This map shows different pollinator habitat locations in Wilmington, Delaware.
This map shows different pollinator habitat locations in Wilmington, Delaware. The Sacred Grounds Sites are marked (2nd symbol in the legend). Credit: Delaware Nature Society

Creating a corridor is vital to native pollinators’ survival. Native pollinators and native plants have matured together over thousands of years. The pollinators form strong evolutionary bonds to the plants, and most require specific plant species in order to survive—to nest, to feed, and/or to lay their eggs.

For migratory pollinators like the monarch butterfly, pollinator corridors become rest stops along their migratory highways, providing much-needed shelter during their travels. Most lawns are heavily manicured, forming roads of unusable monoculture without a single stop for pollinators, so intentional corridors like Sacred Grounds Wilmington give native pollinators the opportunity to thrive in urban settings.

Additionally, the pollinator gardens provide stormwater benefits. Native plants have strong root systems. These roots improve stormwater systems in three distinct ways—they absorb water, filter water, and stabilize soil. Because of these improvements, native plants reduce flooding and erosion risk and reduce the pollutants and toxins that are added to the watershed. All these benefits contribute to creating a stronger, healthier Wilmington ecosystem.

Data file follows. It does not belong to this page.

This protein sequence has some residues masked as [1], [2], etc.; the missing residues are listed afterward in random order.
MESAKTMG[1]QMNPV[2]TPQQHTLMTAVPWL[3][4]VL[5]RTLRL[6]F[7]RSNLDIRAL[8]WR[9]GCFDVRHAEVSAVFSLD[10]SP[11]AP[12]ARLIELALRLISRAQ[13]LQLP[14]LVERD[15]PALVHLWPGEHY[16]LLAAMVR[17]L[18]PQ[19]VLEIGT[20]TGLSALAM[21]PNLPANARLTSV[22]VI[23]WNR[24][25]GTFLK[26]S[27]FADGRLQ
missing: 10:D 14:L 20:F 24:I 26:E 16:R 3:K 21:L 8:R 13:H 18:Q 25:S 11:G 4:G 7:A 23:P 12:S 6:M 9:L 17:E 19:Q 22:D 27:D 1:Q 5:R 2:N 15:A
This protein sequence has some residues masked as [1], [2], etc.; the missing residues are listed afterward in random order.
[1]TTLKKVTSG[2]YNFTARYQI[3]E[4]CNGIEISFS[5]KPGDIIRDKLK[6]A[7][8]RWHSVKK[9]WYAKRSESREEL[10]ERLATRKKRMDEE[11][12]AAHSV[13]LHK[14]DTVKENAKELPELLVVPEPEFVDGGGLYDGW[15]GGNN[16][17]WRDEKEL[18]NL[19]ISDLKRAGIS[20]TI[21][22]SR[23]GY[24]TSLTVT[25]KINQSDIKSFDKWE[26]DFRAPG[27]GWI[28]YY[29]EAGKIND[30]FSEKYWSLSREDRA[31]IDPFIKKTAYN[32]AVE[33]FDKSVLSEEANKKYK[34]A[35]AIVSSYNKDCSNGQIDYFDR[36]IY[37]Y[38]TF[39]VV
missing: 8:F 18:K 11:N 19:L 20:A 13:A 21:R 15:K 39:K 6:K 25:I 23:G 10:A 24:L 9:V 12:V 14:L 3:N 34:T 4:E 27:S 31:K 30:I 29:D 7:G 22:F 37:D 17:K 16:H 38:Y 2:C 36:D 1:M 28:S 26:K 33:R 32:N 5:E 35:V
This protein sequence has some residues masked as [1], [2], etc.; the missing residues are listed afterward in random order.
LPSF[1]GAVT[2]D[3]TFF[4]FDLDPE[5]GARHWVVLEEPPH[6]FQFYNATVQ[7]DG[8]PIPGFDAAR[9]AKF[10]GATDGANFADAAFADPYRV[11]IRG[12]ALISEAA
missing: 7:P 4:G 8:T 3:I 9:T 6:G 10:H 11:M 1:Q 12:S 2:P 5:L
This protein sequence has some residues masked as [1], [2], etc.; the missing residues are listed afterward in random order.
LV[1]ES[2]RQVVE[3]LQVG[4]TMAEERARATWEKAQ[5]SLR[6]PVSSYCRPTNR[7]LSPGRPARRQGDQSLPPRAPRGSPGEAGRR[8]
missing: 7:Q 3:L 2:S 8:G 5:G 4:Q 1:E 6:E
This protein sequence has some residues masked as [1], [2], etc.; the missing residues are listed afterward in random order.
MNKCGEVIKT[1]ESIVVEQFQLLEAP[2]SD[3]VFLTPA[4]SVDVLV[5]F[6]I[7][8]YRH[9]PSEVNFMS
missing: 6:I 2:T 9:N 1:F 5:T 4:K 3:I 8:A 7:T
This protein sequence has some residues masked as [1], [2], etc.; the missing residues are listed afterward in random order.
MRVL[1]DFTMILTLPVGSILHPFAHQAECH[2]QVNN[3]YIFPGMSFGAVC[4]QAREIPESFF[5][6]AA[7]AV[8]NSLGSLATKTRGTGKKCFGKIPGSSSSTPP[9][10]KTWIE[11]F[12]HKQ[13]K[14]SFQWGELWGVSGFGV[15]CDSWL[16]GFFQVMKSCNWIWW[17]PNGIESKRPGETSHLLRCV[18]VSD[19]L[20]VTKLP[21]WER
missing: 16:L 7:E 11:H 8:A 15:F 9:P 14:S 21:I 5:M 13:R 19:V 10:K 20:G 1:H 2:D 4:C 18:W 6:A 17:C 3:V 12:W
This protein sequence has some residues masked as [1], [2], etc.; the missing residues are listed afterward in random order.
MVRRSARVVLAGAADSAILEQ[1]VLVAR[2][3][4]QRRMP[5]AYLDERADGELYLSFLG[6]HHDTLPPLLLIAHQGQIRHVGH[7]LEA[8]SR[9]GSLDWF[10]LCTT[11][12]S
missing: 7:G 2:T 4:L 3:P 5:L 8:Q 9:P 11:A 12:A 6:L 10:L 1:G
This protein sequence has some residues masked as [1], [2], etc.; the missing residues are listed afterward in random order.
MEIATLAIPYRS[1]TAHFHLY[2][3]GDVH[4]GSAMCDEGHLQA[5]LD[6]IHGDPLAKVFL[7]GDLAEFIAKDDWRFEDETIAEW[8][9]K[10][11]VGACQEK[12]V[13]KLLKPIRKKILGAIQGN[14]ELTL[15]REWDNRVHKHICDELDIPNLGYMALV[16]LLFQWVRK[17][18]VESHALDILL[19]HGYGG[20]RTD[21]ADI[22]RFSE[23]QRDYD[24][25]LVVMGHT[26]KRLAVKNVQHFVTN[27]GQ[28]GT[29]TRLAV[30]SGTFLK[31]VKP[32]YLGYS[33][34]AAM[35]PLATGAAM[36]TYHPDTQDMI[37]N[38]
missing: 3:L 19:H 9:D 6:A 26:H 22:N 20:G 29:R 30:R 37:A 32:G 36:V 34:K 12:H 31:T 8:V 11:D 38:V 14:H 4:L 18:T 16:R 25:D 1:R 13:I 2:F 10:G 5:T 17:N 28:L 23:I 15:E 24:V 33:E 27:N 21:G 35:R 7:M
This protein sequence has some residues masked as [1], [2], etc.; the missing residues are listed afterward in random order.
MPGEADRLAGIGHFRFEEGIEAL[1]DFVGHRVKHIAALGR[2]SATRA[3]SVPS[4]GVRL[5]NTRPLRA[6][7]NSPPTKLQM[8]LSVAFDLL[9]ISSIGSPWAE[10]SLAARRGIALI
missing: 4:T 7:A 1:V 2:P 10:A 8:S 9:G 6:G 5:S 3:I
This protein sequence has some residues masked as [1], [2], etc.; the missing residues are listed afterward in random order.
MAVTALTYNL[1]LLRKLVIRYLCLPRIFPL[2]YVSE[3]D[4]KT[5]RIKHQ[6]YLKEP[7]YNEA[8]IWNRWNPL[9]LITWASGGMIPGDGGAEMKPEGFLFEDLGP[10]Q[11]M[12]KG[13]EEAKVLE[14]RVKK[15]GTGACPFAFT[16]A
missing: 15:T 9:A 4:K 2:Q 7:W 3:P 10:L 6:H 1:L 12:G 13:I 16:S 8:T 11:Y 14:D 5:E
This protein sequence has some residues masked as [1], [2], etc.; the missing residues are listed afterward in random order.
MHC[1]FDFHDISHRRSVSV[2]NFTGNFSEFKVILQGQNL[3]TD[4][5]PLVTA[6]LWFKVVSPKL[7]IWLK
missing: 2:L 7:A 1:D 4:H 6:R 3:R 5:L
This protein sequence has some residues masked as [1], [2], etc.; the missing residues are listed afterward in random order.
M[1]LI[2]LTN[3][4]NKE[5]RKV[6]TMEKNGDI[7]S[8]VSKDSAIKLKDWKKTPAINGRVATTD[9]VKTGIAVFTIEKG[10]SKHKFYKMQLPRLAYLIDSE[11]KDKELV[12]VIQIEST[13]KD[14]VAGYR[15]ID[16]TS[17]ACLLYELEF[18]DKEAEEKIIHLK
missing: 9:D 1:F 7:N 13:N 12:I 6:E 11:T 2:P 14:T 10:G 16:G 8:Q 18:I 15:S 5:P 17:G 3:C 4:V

Volunteers at Bethel Bethel African Methodist Episcopal Church (Bethel AME) surround their native pollinator garden.
Volunteers at Bethel Bethel African Methodist Episcopal Church (Bethel AME) surround their native pollinator garden. Credit: Natalie Cohen

Congregation and community members also benefit directly from their gardens—physically, mentally, and spiritually. 

Rev. Jason Churchill of St. Stephen’s Lutheran Church, also part of the Sacred Grounds Wilmington pilot in 2020, has noticed that Sacred Grounds has positively shaped the spirituality of the church. “The sacred grounds project at St. Stephen’s has us looking at [our] grounds […] in a new way—as a way not just of potential beauty—but as a way of restoration.”